Thorner: Australian lawmaker talks Libertarianism at Heartland Institute

April 20, 2017


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By Nancy Thorner –  

The Heartland Institute on April 12 hosted “An Evening with Sen. David Leyonhjelm,” a lawmaker that distinguishes himself as the only Libertarian in the Australian Parliament – the “Rand Paul of the Senate Down Under.”  Leyonhjelm stopped at Heartland as part of his week-long tour of the United States.

In Australia, what Americans know as the Libertarian Party goes under the party name “Liberal Democrats.” While both terms may convey nasty connotations to some, not so if liberalism is referred to in its “classical” sense as a philosophy and ideology belonging to liberalism – in which primary emphasis is placed on securing the freedom of the individual, and upon the realization that a “Democrat” in Australia does not resemble America’s Democratic Party. The same applies to Australia’s main political parties: The Liberal Partyresembles conservative-leaning Republicans, while the Labor Party is most like our Democrats, and Australia’s Green Party is America’s Socialist Party.

The Liberal Democrats were founded as a political party in Australia in 2001, although Leyonhjelm didn’t join until 2005. Active in managing the Liberal Democrat Party in 2007, 2010, and 2013, it was in 2013 election that Leyonhjelm won his seat in the Senate representing New South Wales as the first member of the Australian parliament from the classical liberal or “Libertarian” Party. When Senator Leyonhjelm joined the party, its membership totaled 150 members. It now has more than 4,500. Review here the positions taken by the Libertarian Party in Australia.

Australia’s Government Allows Minority Parties to Thrive

Jim Lakely, Heartland’s director of communications, introduced Leyonhjelm and suggested he speak about the political disruption in Australia, and if it’s similar to what happened with the election of President Trump in the U.S. and Brexit in Great Britain. Leyonhjelm agreed that there has been a disruption of Australia’s major political parties but first wanted to explain the make-up of Australia’s parliamentary system of government, which differs greatly from the U.S. in that it allows minority parties to exert influence.

  • There are 76 senators – 12 from each of the six states, two from each territory. The usual term is six years. The support of the majority party never happens in the Senate. Leyonhjelm is the only elected member of the Liberal Democrat Party in the Central Parliament.
  • Government is formed in the lower House, the House of Representatives. Whoever wins the majority in the House forms the government and who governs. In the Senate the government never has majority support.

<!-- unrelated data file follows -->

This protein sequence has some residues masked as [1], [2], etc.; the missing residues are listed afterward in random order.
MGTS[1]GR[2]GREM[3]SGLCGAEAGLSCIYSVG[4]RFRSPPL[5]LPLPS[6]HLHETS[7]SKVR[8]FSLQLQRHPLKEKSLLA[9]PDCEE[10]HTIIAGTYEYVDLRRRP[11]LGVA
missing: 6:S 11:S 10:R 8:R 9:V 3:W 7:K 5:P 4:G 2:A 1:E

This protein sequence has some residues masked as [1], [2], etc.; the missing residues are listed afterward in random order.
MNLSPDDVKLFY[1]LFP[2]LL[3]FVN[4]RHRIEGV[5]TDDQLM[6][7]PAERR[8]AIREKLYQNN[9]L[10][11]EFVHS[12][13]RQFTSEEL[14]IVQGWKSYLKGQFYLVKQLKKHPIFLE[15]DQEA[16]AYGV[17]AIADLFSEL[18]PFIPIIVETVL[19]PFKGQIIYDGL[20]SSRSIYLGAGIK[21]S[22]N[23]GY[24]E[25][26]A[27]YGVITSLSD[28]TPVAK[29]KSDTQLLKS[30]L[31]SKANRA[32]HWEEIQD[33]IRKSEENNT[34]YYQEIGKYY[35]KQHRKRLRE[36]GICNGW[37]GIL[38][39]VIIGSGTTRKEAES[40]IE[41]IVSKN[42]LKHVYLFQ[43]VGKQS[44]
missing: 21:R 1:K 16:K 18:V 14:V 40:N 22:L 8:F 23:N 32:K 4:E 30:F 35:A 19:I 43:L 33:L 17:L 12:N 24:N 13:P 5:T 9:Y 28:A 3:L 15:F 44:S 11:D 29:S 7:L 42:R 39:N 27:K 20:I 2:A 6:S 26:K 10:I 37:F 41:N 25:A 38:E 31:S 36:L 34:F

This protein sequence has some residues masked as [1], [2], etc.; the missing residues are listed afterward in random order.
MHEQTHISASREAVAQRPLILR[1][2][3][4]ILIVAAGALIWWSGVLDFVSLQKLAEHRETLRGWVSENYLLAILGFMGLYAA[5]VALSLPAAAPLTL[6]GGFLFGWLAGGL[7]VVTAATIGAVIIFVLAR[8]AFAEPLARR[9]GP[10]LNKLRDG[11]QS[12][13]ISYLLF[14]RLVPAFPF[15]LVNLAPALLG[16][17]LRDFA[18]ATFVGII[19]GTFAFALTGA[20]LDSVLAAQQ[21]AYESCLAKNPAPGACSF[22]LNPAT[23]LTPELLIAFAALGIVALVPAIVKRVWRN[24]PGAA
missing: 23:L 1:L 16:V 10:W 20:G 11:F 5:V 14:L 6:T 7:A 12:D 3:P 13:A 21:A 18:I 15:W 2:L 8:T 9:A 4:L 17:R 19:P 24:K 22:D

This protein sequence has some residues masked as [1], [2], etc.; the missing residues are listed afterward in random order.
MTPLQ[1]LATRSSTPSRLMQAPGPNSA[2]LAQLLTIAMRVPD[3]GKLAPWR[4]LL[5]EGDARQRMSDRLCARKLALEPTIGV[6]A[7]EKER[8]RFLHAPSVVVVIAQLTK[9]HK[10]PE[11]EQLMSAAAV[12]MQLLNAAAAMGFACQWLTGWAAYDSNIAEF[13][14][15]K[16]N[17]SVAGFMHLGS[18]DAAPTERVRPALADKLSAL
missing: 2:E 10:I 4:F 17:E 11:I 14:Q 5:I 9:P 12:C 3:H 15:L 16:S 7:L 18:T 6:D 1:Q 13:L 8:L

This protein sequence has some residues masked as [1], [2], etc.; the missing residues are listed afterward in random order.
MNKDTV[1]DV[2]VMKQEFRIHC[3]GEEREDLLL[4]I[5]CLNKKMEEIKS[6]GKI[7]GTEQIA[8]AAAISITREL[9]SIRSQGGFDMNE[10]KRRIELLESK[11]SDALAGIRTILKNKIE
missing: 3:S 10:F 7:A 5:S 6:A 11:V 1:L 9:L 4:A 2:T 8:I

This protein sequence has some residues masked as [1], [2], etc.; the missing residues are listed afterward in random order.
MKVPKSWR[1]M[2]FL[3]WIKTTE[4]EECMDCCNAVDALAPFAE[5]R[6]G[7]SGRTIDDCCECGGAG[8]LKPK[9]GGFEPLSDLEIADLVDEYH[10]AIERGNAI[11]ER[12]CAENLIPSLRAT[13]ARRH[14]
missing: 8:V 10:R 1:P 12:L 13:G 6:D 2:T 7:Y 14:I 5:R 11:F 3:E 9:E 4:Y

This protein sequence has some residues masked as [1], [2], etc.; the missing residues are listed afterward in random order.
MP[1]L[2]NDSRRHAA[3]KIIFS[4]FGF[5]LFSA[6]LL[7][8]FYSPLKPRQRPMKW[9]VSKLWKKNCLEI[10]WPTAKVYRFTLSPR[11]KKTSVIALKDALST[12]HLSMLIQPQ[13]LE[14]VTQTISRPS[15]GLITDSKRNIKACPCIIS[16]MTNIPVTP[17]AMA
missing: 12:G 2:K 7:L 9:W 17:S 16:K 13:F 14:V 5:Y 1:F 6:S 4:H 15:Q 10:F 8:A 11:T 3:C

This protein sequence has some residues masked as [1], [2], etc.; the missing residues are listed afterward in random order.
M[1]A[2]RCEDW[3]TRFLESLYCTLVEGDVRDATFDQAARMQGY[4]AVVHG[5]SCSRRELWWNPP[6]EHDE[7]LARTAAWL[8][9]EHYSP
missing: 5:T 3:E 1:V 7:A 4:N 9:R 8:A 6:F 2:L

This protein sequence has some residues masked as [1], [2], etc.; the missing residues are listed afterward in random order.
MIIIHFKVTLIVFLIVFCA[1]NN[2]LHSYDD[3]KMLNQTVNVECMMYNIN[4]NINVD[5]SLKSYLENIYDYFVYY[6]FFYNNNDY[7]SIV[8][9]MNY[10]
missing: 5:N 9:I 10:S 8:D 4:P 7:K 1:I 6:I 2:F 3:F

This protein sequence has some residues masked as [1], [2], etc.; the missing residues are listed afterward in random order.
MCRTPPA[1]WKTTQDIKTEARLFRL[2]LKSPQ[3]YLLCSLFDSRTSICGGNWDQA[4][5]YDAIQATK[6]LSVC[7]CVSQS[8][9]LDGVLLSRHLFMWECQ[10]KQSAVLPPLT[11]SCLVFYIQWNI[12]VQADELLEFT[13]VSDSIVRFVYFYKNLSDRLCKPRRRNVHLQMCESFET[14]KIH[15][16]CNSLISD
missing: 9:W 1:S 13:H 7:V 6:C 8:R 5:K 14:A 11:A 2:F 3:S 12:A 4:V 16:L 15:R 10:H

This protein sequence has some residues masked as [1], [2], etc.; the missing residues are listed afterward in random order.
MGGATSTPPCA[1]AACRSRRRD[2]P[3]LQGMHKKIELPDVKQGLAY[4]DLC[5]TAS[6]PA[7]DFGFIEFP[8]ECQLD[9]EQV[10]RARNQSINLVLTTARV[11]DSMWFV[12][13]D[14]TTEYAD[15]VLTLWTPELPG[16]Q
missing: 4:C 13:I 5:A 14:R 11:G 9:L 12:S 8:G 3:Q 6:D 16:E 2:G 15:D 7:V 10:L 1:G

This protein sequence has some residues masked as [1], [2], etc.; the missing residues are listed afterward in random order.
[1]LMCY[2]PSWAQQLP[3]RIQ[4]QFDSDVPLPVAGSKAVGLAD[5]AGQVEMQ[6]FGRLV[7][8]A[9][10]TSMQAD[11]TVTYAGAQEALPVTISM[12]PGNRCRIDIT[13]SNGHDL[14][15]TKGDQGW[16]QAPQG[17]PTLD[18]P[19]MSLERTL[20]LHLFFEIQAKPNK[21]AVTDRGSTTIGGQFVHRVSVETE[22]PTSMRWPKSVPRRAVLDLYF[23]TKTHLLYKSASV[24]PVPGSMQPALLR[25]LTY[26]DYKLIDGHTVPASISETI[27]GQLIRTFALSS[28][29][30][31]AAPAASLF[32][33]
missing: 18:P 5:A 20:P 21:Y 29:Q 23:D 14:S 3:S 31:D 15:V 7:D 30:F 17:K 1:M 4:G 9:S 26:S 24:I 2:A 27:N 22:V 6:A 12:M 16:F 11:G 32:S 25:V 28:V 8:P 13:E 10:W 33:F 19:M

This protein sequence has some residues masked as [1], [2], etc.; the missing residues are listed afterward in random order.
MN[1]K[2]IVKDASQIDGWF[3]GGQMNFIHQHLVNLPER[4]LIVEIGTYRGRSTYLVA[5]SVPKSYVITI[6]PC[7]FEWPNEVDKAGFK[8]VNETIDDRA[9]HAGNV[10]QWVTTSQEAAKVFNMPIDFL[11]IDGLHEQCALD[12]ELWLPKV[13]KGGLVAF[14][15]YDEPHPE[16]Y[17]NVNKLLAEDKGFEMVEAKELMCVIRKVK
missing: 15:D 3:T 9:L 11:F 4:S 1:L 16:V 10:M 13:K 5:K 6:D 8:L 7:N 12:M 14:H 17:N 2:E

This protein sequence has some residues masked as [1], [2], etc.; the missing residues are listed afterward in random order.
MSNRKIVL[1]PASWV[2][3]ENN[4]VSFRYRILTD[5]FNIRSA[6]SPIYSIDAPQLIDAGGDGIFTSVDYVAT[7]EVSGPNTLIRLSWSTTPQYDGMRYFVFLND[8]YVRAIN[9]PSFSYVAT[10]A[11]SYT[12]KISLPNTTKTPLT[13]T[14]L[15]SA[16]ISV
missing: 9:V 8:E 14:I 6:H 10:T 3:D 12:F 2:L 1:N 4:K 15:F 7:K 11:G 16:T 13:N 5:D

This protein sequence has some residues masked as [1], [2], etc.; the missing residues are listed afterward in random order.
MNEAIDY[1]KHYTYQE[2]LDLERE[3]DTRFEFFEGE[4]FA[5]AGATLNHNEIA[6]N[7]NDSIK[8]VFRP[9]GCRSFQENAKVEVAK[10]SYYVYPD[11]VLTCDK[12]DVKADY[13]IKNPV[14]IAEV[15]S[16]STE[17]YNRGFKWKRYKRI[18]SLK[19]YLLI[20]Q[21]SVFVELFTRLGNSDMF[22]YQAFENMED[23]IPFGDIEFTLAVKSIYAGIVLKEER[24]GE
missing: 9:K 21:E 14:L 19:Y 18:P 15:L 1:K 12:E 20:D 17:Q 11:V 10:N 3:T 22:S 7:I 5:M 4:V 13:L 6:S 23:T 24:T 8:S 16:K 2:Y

• The House of Representatives does require the support of Senate members to pass legislation. These Senate members are referred to as “crossbench” senators.
  • Presently there are 12 crossbench legislators in the Senate. Leyonhjelm is one of them. Government needs the vote of 10 crossbench legislators to pass bills.

Senator Leyonhjelm then went on to speak about protest votes – which took place in Australia in 2012 and 2016 – and were not unlike what happened to elect Trump and with the Brexit vote in Great Britain. In 2012, a protest party won three seats in the Senate, which no longer exists because of disunity among its members. Then in 2016, another protest party formed and won four Senate seats, which accounts for the12 crossbench legislators now in the Senate. Senator Leyonhjelm is among them.

Conflict About Australian Immigration Policy

As Leyonhjelm explained, although Australia has always welcomed immigrants – and Australia has very few illegal immigrants – immigration has now become an issue in the country. As the Australian Constitution has no Bill of Rights to assure Freedom of Speech, immigration has become linked with free speech. A pending law would make it illegal to “assault” with speech anyone on the basis of their race, nationality, or color. It was in 2014 that Senator Leyonhjelm said that some cultures are incompatible with Australian society, and that could become illegal in his country.

Budget and Energy Issues Loom Large in Australia

On Australia’s budget, Senator Leyonhjelm said his country is not as close to the cliff as is the U.S. and Europe, but it will get there soon if left unchecked.

Regarding energy, Leyonhjelm laid the blame of Australia’s energy problems – including rolling blackouts in the state of South Australia – on poor government policy. A goal was set to have 23.5 percent of all energy by 2020 produced by renewable energy sources. As of now, Australia is nowhere near that target. Leyonhjelm spoke of the high and rising costs of electricity, with no one willing to build private baseline power plants because of regulation uncertainties.